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RE: Lake Lowell Access

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  • Tom von Alten
    Steve Baker sent me his account of the incident at the Lake last week, and gave me permission to forward it to these groups. It seems that from the refuge
    Message 1 of 4 , Sep 27, 2006
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      Steve Baker sent me his account of the incident at the Lake last
      week, and gave me permission to forward it to these groups. It seems
      that from the refuge manager's point of view, kitesailing, at least,
      IS INDEED BANNED. (Perhaps if people hadn't tried to tow
      parasailors behind motorboats, they wouldn't have had a knee-jerk
      reaction to the concept? Who knows.)

      Windsurfing MAY BE banned ("no permission is granted"), but is at
      least in limbo, along with motor toys. I have no idea how ripe or
      valid any of the cited "lawsuits from both sides" might be.

      I'm open to suggestion for the best way to coordinate a response
      that produces the result we want -- lake access for our
      environmentally friendly, low-impact sports.
      Tom von Alten http://fortboise.org

      > -----Original Message-----
      > Sent: Tuesday, September 26, 2006 7:26 AM
      > Subject: Sailing report
      > Steve Baker, sbakerdvm@..., and I read your letter on the
      > snowkite group site. I'm unable to get on that group so far, so I'm
      > sending this on (another account); you can write back to my email
      > address.
      > I was the one prohibited from launching (it still hurts; the wind was
      > so nice) by Todd Fenzl, the deputy manager from the refuge. I called
      > and had a nice talk with Elaine Johnson, the refuge manager. She was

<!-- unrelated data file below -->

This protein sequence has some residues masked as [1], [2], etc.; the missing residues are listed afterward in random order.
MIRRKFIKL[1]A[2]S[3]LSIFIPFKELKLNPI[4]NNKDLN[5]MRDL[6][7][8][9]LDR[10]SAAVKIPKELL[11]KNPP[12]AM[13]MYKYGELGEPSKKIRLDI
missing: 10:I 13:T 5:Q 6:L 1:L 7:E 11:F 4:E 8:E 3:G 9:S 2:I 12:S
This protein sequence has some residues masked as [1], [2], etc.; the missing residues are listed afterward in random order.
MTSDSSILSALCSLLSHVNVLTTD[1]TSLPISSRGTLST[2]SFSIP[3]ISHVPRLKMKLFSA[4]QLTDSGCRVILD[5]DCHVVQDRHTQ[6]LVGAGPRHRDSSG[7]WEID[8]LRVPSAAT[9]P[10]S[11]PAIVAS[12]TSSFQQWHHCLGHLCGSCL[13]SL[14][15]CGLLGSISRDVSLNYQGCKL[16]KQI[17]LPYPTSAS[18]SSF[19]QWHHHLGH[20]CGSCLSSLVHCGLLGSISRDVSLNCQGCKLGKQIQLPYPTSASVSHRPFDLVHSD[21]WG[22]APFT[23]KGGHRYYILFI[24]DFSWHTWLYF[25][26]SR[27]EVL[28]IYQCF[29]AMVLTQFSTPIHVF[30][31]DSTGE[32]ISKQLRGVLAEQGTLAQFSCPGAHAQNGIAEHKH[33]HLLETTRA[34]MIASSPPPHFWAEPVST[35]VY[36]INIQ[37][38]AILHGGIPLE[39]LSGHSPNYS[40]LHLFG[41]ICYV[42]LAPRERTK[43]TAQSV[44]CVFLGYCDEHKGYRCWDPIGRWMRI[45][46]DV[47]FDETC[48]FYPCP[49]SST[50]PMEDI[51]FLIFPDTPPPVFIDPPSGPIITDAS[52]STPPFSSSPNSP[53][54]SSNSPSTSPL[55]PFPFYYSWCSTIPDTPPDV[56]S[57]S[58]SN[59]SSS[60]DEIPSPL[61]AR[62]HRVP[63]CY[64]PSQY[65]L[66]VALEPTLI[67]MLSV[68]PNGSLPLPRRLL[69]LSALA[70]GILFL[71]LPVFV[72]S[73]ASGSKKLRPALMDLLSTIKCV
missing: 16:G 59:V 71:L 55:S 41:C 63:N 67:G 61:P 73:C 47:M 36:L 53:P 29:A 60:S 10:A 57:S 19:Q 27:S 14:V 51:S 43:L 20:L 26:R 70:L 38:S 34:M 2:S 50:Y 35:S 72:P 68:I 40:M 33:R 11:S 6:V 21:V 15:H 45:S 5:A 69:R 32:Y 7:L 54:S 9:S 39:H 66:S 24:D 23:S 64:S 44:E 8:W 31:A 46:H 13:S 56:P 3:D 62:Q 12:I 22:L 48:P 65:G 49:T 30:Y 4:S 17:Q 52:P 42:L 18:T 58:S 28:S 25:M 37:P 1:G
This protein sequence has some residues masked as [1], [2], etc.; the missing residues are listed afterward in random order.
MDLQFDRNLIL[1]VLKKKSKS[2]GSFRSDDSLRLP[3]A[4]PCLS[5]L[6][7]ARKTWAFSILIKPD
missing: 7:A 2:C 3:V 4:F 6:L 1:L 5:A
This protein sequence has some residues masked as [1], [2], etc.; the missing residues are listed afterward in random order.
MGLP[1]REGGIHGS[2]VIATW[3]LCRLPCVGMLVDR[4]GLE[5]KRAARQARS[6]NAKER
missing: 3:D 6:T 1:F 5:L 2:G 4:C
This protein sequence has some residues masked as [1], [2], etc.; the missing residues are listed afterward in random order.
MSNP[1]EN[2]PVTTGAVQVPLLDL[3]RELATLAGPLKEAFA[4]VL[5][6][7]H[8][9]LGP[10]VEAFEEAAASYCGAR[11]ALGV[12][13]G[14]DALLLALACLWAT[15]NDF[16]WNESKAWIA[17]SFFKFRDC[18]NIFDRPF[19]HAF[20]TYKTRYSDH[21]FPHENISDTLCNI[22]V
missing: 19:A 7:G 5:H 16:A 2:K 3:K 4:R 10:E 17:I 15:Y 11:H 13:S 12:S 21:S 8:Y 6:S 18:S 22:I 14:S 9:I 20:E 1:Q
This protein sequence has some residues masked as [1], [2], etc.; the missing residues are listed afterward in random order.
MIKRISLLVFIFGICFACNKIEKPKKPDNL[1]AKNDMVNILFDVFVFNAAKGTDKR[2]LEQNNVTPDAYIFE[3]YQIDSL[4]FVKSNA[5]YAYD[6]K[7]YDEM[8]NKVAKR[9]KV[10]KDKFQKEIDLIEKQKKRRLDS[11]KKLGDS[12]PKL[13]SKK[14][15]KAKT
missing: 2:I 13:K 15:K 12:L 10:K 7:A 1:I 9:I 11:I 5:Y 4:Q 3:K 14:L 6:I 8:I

> very patient, articulate, and well informed concerning the matters of
      > this and other refuges' rules and regs. She's also not in favor of
      > motorboats vs. human powered crafts, but Lake Lowell is partially
      > funded by selling duck stamps, and so hunting for certain species at
      > certain times is allowed. The fight against motorboats ands jet skis
      > is beginning, but she feels it will be a monumental task, and she
      > faces lawsuits on both sides of the issue (from the rednecks and the
      > conservationists).
      > Basically, the refuge exists to protect migratory routes and nesting
      > areas; any activity on the refuge must also support that; in some
      > twisted way, hunting supports that (see above). The other issues are
      > education, fishing, species conservation, and I forget the other two
      > (she referred to them as 'the big six').
      > Motorboats and hunting go hand in hand; sailing and canoes help fund
      > and help educate, but I could not convince her that riding a
      > surfboard either under sail or kite powered was another way to
      > educate oneself on the complexities of the grebe mating display. She
      > also pointed out that the air above a refuge is controlled airspace,
      > and kites with people dangling under them is a violation of this rule.
      > I asked her if it was futile to pursue this further; she said the
      > final decision would have to come from far above her or the regional
      > office; we both called USFWS law enforcement for their take, and they
      > agreed. According to them, there's no benefit to having kiters and
      > windsurfers there, so no permission is granted. So that leaves a
      > campaign with the National Office, a branch of which is at NIFC, but
      > only the fire branch. They would give us more information, or if
      > anyone knows some senators...?
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